Whether clients desire art for its esthetic value, because peers collect as well, or as an asset class, investing in art is a part of managing wealth that takes special expertise. Universities do it. Pension funds sometimes do it. And your wealthy clients may do it often. Invest in art, that is.
Because of the unique nature of every piece of art, and the volatile and emotional connection that many collectors have with their pieces, art is really not a typical investment. Nobody would normally bid up a stock or bond because of an emotional attachment or longing to possess a particular share or bond. Yet, one hears about it often in the art world. Because of this, art can be extremely difficult to put a value on. And placing a value on the art clients possess is essential to protecting it, to understanding where it fits into a client’s asset mix and what needs to be done to maintain its value.
At Schwab Impact, Dreweatts Deputy Chairman Clive Stewart-Lockhart (left) enriched a rapt audience with his views on how to buy, sell, value and protect the art that means so much to clients. Dreweatts is a U.K-based Fine Arts Auction house.
Two Picassos, Miles Apart
Stewart-Lockhart opened with two of Picassos paintings. One was a 1965 portrait of his wife, Jacqueline Roque, “Woman With The Large Hat, Bust.” The other was a painting of his mistress, Marie-Thérèse Walter, called “Nude, Green Leaves, And Bust.” When they were sold, one day apart, “which one was worth more?” Stewart-Lockhart asked the crowd.
While the painting of Picasso’s wife sold for “$9 million,” he says, the painting of Marie-Thérèse Walter was auctioned for “$106 million.” Why the $97 million difference? Picasso’s mistress was a “great sitter,” the painting had “provenance,” it had belonged for years to Picasso’s agent, so it had been “absent” from the art market for a long time, says Stewart-Lockhart. In addition, he said, it had been the beneficiary of “great marketing by auctioneers.’
‘What Is It Worth?’
There are really three kinds of valuations placed on art, according to Stewart-Lockhart:
- “Retail replacement value—what you would insure it for (three times auction value)”
- “Fair market value—willing buyer and seller”
- “Marketable cash value”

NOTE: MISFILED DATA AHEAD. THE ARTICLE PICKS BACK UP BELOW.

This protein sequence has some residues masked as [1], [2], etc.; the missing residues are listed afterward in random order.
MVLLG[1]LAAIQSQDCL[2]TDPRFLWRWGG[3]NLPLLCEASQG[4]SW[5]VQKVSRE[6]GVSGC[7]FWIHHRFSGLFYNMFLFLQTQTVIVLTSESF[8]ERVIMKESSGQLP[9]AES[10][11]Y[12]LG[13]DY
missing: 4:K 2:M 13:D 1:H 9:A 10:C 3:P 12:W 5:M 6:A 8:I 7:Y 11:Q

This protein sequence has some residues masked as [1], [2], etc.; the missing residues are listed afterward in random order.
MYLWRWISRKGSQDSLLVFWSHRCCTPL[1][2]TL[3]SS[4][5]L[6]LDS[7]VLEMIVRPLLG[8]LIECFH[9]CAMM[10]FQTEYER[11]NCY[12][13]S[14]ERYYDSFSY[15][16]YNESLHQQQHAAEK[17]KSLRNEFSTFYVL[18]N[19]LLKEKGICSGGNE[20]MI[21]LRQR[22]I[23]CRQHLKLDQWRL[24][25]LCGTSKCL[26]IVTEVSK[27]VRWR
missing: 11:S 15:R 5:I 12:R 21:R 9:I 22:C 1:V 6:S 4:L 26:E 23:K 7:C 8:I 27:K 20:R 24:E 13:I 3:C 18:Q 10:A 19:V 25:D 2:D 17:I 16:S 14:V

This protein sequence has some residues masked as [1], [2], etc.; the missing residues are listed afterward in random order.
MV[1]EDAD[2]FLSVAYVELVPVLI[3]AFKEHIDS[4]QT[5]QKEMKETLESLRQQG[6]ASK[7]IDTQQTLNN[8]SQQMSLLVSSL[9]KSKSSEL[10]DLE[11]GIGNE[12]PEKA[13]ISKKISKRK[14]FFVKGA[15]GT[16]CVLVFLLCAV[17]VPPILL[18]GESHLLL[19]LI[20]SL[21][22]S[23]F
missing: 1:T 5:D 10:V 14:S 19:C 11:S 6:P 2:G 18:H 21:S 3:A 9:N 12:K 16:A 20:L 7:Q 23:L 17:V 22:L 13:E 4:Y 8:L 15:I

It’s important to appraise the art for insurance, taxes, collateral and division of assets in an estate or divorce, Stewart-Lockhart explains.
‘Sir George’ Is Divorcing, Again
As an auctioneer, Stewart-Lockhart is used to being in front of a crowd and is very entertaining. He tells the story of “an habitual divorcee, Sir George.” One day, Sir George called Stewart-Lockhart, at 10 am, in need of “a particular sum, and help to identify an asset to dispose of.” Sir George had, says Stewart-Lockhart, “a need for speed.”
Stewart-Lockhart called a friend in the business, who arrived at Sir George’s house by noon. They agreed on an “asset,” and a price, and the money was in Sir George’s account “by 1 pm. That’s incredibly swift,” notes Stewart-Lockhart. Indeed.
Art as an Asset Class
There are pension funds and other institutions that have allocated a percentage of assets to art. Here Stewart-Lockhart uses the British Rail Pension Fund (BRPF), as an example. In 1974, looking to diversify the pension’s portfolio, BRPF set out to add art as an asset class. In the depths of that horrible recession, inflation was “just under 30%,” he says, and BRPF desired “long-term growth, equal to or greater than inflation.
With a £40 million war chest, and Sotheby’s as an advisor, Stewart-Lockhart says, the fund acquired art from 1974 to 1983, and then slowly sold it from 1983 to 2000. The fund realized a profit of £168 million—an annual return of about 4% after inflation, he added. Some of the best-performing art classes were “Japanese prints, impressionists—12.9%” annually after inflation, and “early Chinese porcelain and ceramics—8.2% annually after inflation, says Stewart-Lockhart, citing Eckstein and Associates’ data.
While BRPF is “still the only available model of institutional investment fund performance,” Stewart-Lockhart notes, other institutions and funds do invest. But BRPF remains a “model of good practice,” he says.
He notes that the CEO of The Fine Art Fund, Philip Hoffman, cautions: “I don’t advise anyone with modest wealth to invest in Art. Unless he is putting in less than 5% of his money into Art, he shouldn’t do it.”
Commissions are charged to buyer and seller. At auction, that can be “20% to 25% of the hammer price. Do not,” Stewart-Lockhart advises, “accept the commission rate that the auction house gives you; you can do a deal.” The commission, he argues, is negotiable.
Investors in art also need to consider the costs of: “insurance, restoration, storage, transport, and, if collection on a grand scale, curatorial services,” Stewart-Lockhart explains.
In addition to art as a diversifier of assets, there are other reasons to invest in art; among them: economic slowdown, capital appreciation, speculation, tax benefit, philanthropy, emotional dividends and social status.”
Stewart-Lockhart ran down the list of risks in collecting art. These include: “liquidity, damage, change in taste, economic downturn, political upheaval,” as well as, “government legislation and contested ownership.” Two others, droit de suite and Calif. resale royalties,” require that living artists be paid a royalty when art changes hands. Finally, “contested ownership” can be an issue.
Investing in art can be an esthetically and emotionally pleasing way of spending money. If clients want to diversify in this way, Stewart-Lockhart suggests, get good advice, and make sure clients buy what they like, because they may own it for a long time.